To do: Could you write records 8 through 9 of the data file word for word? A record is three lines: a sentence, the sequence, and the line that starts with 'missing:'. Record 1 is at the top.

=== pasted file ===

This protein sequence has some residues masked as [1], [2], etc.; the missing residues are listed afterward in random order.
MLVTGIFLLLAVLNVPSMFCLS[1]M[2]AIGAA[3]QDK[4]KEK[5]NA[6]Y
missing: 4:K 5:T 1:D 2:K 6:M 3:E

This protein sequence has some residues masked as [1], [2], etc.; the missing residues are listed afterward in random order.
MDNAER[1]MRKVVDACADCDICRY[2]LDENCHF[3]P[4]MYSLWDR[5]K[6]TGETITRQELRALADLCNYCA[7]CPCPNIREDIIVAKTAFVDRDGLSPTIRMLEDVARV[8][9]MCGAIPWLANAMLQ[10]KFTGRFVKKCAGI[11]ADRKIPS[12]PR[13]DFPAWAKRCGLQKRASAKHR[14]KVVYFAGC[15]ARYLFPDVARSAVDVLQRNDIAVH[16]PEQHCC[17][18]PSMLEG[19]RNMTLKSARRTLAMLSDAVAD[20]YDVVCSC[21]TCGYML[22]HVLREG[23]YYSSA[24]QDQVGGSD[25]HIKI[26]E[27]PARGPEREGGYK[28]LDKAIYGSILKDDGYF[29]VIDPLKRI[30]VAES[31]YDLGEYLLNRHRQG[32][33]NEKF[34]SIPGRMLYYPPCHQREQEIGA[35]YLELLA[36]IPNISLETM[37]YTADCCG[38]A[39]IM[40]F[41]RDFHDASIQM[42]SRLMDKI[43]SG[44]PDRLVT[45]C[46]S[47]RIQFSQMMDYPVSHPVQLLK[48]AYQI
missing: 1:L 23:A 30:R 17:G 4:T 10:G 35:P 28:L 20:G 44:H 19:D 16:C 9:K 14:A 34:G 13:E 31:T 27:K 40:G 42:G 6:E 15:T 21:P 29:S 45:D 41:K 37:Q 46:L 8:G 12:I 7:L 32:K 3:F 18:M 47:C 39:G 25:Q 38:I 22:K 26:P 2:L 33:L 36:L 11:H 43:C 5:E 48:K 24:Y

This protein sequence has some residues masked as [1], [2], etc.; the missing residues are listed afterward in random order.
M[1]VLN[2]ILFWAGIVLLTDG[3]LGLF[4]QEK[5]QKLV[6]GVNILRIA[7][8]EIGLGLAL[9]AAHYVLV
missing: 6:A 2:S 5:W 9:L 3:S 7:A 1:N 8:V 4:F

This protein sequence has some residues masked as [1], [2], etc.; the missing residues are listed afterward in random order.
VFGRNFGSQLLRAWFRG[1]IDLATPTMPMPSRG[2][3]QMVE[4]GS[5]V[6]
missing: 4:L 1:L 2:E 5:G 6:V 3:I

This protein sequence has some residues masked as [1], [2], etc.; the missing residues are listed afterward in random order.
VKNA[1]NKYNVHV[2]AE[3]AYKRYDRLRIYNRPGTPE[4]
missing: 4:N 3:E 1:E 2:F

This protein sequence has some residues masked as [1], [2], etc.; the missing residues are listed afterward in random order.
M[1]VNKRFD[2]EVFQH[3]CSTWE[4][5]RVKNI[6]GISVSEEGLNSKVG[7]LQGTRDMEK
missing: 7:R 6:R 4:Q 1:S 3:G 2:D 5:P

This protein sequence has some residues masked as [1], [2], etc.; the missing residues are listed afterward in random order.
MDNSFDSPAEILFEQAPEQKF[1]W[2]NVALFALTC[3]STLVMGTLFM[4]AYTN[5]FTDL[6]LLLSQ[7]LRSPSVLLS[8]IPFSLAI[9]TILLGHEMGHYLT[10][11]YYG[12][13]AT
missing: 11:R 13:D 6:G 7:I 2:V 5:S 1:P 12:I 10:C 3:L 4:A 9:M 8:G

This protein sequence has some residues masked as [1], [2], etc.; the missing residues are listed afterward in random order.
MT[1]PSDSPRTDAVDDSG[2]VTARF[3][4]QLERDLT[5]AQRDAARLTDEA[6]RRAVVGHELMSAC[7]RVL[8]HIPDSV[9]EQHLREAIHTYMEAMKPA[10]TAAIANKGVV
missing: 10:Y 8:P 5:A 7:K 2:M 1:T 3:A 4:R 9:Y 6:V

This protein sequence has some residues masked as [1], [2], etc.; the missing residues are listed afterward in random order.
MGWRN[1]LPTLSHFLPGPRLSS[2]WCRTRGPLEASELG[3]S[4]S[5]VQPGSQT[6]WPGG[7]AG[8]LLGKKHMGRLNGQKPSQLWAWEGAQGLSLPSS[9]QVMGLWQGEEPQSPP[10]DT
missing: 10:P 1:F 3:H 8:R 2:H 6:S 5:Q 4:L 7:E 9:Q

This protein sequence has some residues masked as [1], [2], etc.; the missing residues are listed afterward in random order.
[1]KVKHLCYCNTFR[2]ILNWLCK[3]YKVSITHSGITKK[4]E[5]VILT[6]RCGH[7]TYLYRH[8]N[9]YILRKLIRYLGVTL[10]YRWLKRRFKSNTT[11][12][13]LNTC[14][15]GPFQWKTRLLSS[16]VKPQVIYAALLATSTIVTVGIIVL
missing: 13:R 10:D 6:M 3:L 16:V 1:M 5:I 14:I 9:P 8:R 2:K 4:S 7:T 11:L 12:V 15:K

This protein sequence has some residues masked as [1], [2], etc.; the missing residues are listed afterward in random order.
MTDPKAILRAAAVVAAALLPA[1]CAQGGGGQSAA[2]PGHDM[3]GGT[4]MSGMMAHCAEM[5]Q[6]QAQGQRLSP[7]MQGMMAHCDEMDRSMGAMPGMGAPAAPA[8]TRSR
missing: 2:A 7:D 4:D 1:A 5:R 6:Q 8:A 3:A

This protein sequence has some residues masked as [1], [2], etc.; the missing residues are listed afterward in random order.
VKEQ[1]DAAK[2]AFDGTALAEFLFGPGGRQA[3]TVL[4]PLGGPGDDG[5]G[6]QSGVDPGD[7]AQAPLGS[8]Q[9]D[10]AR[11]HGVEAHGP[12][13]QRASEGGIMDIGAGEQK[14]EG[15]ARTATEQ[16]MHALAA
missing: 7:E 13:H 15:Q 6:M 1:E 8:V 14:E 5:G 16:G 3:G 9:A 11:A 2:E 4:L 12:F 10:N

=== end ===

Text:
This protein sequence has some residues masked as [1], [2], etc.; the missing residues are listed afterward in random order.
MT[1]PSDSPRTDAVDDSG[2]VTARF[3][4]QLERDLT[5]AQRDAARLTDEA[6]RRAVVGHELMSAC[7]RVL[8]HIPDSV[9]EQHLREAIHTYMEAMKPA[10]TAAIANKGVV
missing: 10:Y 8:P 5:A 7:K 2:M 1:T 3:A 4:R 9:Y 6:V

This protein sequence has some residues masked as [1], [2], etc.; the missing residues are listed afterward in random order.
MGWRN[1]LPTLSHFLPGPRLSS[2]WCRTRGPLEASELG[3]S[4]S[5]VQPGSQT[6]WPGG[7]AG[8]LLGKKHMGRLNGQKPSQLWAWEGAQGLSLPSS[9]QVMGLWQGEEPQSPP[10]DT
missing: 10:P 1:F 3:H 8:R 2:H 6:S 5:Q 4:L 7:E 9:Q